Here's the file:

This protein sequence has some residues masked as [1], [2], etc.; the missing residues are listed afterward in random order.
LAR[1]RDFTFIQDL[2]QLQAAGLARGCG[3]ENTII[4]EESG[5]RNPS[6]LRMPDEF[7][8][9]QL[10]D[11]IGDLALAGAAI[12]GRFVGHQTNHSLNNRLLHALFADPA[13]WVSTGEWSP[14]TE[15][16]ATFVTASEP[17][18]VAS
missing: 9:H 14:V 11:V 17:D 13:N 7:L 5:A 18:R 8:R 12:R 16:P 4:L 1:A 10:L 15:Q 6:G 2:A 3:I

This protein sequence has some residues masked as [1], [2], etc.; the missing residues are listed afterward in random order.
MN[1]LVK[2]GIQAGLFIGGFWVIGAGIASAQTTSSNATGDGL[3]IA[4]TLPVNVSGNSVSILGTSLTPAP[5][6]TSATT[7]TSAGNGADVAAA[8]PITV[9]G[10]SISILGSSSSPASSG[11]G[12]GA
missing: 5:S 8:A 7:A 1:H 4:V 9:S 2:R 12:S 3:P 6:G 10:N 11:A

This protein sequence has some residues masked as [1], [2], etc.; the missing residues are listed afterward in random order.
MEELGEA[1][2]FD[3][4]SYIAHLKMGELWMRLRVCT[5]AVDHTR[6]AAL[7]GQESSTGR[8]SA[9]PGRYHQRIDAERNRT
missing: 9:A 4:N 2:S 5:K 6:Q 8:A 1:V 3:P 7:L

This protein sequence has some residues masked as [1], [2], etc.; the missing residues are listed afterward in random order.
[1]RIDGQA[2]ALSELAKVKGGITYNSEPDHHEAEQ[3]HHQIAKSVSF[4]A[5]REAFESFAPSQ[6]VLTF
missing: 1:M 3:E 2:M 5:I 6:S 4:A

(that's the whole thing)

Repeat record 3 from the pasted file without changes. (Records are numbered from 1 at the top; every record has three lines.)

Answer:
This protein sequence has some residues masked as [1], [2], etc.; the missing residues are listed afterward in random order.
MEELGEA[1][2]FD[3][4]SYIAHLKMGELWMRLRVCT[5]AVDHTR[6]AAL[7]GQESSTGR[8]SA[9]PGRYHQRIDAERNRT
missing: 9:A 4:N 2:S 5:K 6:Q 8:A 1:V 3:P 7:L